• While our contacts expressed some uncertainty and caution, their medium-term outlook is that the economy will continue to improve.

Atlanta Fed President Dennis Lockhart shares this view, and he harbors concern about the likelihood of more robust growth in the near term. In a November 12 speech in Montgomery, Alabama, President Lockhart said that:

My baseline outlook calls for an improved economy in 2014—growing a bit faster than it has been. But that may not happen. There is a nontrivial chance that 2014 will look like 2013. Next year's economic outcomes will swing importantly on fiscal drag and consumer spending.

The concern surrounding fiscal drag is twofold: the level of government spending and the role that uncertainty plays in business decision making. A recent macroblog post noted that:

  • Most firms are expressing more uncertainty,
  • For a significant portion of firms, uncertainty today is having a greater impact than six months ago, and
  • The government is heavily featured as a source of the uncertainty.

Regarding consumer spending, indications are that spending remains cautious. As reported in Southeastern Insights:

Retail industry reports were mixed, yet most contacts described a decline in sales and demand following a slower than expected summer and back to school season. Some retailers also indicated they plan to hire fewer seasonal staff and are less optimistic about the upcoming holiday season. A bright spot in consumer spending continues to come from the strength of high-end consumers; however, their spending has not been significant enough to offset the scaling back by low- to mid-end consumers.

It's clear that what we are hearing from our business contacts demands that we remain cautious regarding the overall economic outlook. As President Lockhart noted in Montgomery:

I remain cautiously optimistic that growth will pick up next year. This is my baseline outlook. But, at this juncture, I can't fully discount the possibility that the expected economic improvement won't materialize and that we'll see a replay of the weak growth of the past three years.

Photo of Mike ChrisztBy Mike Chriszt, a vice president in the Atlanta Fed's public affairs department

November 19, 2013 in Economic Growth and Development, Economy, Employment, New Orleans, Retail, Southeast | Permalink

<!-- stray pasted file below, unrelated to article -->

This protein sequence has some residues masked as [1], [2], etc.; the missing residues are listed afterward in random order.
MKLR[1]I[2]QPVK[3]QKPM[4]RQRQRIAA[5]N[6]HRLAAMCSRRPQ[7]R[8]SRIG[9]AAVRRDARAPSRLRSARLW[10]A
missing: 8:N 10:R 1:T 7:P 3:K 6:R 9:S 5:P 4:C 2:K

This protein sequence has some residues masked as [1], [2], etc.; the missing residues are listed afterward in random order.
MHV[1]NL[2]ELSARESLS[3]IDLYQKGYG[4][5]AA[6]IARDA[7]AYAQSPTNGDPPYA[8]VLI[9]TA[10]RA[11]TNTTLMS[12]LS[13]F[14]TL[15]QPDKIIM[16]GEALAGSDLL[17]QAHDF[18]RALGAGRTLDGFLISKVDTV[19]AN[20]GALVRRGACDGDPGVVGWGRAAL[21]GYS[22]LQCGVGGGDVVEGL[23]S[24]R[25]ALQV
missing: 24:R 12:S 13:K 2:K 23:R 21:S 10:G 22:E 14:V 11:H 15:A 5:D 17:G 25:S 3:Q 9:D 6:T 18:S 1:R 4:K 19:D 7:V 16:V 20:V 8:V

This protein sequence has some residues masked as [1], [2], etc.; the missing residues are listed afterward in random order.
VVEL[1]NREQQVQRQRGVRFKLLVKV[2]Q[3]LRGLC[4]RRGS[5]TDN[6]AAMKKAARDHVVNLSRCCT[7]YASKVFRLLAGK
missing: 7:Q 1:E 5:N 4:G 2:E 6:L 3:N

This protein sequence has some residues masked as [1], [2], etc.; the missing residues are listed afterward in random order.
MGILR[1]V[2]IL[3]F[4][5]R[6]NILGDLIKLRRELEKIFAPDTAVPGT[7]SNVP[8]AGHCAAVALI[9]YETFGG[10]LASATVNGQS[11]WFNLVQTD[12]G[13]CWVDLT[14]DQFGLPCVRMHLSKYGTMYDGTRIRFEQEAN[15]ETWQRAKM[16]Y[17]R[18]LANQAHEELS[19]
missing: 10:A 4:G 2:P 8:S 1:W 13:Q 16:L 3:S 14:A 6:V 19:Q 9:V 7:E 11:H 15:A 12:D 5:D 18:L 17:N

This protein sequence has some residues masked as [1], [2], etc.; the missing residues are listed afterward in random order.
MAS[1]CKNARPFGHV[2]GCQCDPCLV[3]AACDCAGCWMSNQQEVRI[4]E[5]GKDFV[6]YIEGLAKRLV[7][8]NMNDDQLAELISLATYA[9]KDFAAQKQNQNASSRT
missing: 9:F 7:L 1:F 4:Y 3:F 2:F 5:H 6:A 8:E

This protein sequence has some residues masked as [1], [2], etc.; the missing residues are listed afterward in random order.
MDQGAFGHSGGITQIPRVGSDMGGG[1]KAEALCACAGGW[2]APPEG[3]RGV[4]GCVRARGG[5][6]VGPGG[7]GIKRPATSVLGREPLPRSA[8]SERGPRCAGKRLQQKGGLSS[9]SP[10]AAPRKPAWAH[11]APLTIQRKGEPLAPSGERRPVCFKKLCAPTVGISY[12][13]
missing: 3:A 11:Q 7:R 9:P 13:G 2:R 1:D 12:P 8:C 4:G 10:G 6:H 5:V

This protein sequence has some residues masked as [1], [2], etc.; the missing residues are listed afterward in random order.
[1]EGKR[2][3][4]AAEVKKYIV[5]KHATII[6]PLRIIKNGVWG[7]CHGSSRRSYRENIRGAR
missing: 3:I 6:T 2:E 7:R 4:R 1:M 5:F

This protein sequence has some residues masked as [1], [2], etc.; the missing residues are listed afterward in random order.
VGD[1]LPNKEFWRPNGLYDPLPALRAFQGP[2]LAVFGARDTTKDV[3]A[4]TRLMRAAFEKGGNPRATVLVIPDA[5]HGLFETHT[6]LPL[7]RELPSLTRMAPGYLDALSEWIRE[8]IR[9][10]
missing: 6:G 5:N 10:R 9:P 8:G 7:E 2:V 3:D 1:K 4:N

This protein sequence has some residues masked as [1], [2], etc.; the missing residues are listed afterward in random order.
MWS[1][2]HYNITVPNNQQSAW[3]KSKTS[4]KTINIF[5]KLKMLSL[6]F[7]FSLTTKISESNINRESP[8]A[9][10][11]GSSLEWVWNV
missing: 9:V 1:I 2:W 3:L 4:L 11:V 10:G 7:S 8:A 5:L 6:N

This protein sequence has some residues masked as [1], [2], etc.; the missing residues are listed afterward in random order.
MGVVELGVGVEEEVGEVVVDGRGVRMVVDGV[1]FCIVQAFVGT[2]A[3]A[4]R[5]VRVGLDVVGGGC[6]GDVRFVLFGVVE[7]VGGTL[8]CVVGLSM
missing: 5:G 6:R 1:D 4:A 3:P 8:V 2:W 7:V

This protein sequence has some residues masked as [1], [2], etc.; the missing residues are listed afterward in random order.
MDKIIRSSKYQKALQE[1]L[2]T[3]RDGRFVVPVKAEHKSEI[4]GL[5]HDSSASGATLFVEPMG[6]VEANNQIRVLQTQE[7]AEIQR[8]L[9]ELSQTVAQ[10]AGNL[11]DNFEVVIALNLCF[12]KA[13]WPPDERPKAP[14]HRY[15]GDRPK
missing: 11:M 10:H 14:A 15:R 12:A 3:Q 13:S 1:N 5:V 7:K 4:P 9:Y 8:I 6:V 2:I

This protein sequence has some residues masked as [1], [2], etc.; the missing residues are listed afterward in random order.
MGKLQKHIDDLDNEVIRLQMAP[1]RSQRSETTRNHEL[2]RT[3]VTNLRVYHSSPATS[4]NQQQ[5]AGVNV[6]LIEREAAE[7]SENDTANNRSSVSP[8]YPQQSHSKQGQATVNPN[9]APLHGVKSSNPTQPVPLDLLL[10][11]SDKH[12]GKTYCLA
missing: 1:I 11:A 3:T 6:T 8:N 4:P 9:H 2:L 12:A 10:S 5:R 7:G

TrackBack URL for this entry:

Listed below are links to blogs that reference Southeastern Insights: Slow Growth with a Dash of Uncertainty and Caution:


The possibility of a few more slow years is disheartening. Hopefully it will pick up just a little bit; eventually we will get out of this slump.

Posted by: Jackie | 12/18/2013 at 05:13 AM


Rebuild and Reshape

Nearly eight years ago, Hurricane Katrina devastated the Louisiana and Mississippi Gulf Coast. Most of the city of New Orleans was flooded in its wake, and the loss of life and property was tremendous. Having lived through these events, I can look back at the last eight years and feel the pride at what my city has accomplished since Katrina.

New Orleans has rebuilt and continues to reshape itself. As reported in the University of New Orleans Metropolitan Report, the New Orleans metropolitan statistical area population has steadily increased to 89 percent of pre-Katrina levels, to approximately 1.2 million residents (see the chart). In addition, the New Orleans unemployment rate in first quarter 2013 was at 6.4 percent, well below the national average, with major employment gains across several sectors of the region’s economy.

Louisiana and New Orleans region have taken advantage of post-Katrina opportunities, spurring entrepreneurs and business incubators such as Idea Village and becoming a mecca for talented young people moving to the region with jobs trending toward information services. A recent Forbes article ranked New Orleans as the number-one “brain magnet” in the United States in February 2011.

New Orleans is known for many things, including an affordable cost of living, low operating costs for businesses, state tax credits for leading industries, and the quality of life that young entrepreneurs seek. NOLA (as it is called by locals) also leads the state in tourism, hosting national events such as the 2013 Super Bowl, the 2013 Woman’s Final Four, and the annual traditions of Mardi Gras and Jazz Fest, which attract international crowds. Meanwhile, NOLA’s resurgence can be seen in rising commercial construction led by the robust biomedical industry, and urban renewal is driving residential development.

Louisiana and New Orleans have been very busy attaining accolades, and their growth and accomplishments contribute to the Southeast economy. Examples include:

  • April 2013: Bloomberg ranked New Orleans/Metairie/Kenner among the top 12 boomtowns in the country.
  • May 2013: Forbes ranked New Orleans the third-best city for the growth of information technology jobs (publishing, software, entertainment, data processing, and gaming).
  • May 2013: The Louisiana Small Business Development Center (SBDC) Greater New Orleans Region was named the top SBDCs in the nation, earning the U.S. Small Business Administration’s SBDC Excellence and Innovation Award.